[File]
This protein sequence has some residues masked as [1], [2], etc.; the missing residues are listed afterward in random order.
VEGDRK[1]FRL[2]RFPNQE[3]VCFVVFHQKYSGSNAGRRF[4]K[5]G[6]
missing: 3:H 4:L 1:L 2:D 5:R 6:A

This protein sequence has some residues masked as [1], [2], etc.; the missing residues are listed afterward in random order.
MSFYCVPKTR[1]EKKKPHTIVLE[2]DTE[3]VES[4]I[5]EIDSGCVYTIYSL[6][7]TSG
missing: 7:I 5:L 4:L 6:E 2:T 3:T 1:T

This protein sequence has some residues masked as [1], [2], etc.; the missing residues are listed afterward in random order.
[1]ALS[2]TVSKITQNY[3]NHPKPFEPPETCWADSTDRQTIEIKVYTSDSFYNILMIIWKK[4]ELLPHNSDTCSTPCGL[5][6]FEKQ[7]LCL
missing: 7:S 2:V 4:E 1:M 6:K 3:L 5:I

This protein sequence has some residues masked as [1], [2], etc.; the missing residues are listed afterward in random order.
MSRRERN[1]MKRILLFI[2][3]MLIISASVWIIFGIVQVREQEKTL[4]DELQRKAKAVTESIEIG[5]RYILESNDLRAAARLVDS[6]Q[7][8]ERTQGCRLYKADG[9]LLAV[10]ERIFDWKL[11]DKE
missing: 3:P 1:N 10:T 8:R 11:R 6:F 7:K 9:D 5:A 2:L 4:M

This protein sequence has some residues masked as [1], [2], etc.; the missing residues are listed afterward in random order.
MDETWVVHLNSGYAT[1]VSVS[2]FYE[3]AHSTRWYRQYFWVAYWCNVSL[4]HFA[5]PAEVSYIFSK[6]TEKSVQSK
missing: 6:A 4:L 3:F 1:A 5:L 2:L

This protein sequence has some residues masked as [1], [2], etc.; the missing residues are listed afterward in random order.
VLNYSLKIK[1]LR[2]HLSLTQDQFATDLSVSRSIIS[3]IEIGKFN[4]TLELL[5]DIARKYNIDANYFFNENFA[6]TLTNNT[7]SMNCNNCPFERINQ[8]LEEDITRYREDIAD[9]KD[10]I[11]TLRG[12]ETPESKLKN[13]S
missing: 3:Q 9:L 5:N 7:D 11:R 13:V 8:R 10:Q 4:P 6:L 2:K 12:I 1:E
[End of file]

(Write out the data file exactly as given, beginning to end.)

This protein sequence has some residues masked as [1], [2], etc.; the missing residues are listed afterward in random order.
VEGDRK[1]FRL[2]RFPNQE[3]VCFVVFHQKYSGSNAGRRF[4]K[5]G[6]
missing: 3:H 4:L 1:L 2:D 5:R 6:A

This protein sequence has some residues masked as [1], [2], etc.; the missing residues are listed afterward in random order.
MSFYCVPKTR[1]EKKKPHTIVLE[2]DTE[3]VES[4]I[5]EIDSGCVYTIYSL[6][7]TSG
missing: 7:I 5:L 4:L 6:E 2:T 3:T 1:T

This protein sequence has some residues masked as [1], [2], etc.; the missing residues are listed afterward in random order.
[1]ALS[2]TVSKITQNY[3]NHPKPFEPPETCWADSTDRQTIEIKVYTSDSFYNILMIIWKK[4]ELLPHNSDTCSTPCGL[5][6]FEKQ[7]LCL
missing: 7:S 2:V 4:E 1:M 6:K 3:L 5:I

This protein sequence has some residues masked as [1], [2], etc.; the missing residues are listed afterward in random order.
MSRRERN[1]MKRILLFI[2][3]MLIISASVWIIFGIVQVREQEKTL[4]DELQRKAKAVTESIEIG[5]RYILESNDLRAAARLVDS[6]Q[7][8]ERTQGCRLYKADG[9]LLAV[10]ERIFDWKL[11]DKE
missing: 3:P 1:N 10:T 8:R 11:R 6:F 7:K 9:D 5:A 2:L 4:M

This protein sequence has some residues masked as [1], [2], etc.; the missing residues are listed afterward in random order.
MDETWVVHLNSGYAT[1]VSVS[2]FYE[3]AHSTRWYRQYFWVAYWCNVSL[4]HFA[5]PAEVSYIFSK[6]TEKSVQSK
missing: 6:A 4:L 3:F 1:A 5:L 2:L

This protein sequence has some residues masked as [1], [2], etc.; the missing residues are listed afterward in random order.
VLNYSLKIK[1]LR[2]HLSLTQDQFATDLSVSRSIIS[3]IEIGKFN[4]TLELL[5]DIARKYNIDANYFFNENFA[6]TLTNNT[7]SMNCNNCPFERINQ[8]LEEDITRYREDIAD[9]KD[10]I[11]TLRG[12]ETPESKLKN[13]S
missing: 3:Q 9:L 5:N 7:D 11:R 13:V 8:R 10:Q 4:P 6:L 2:K 12:I 1:E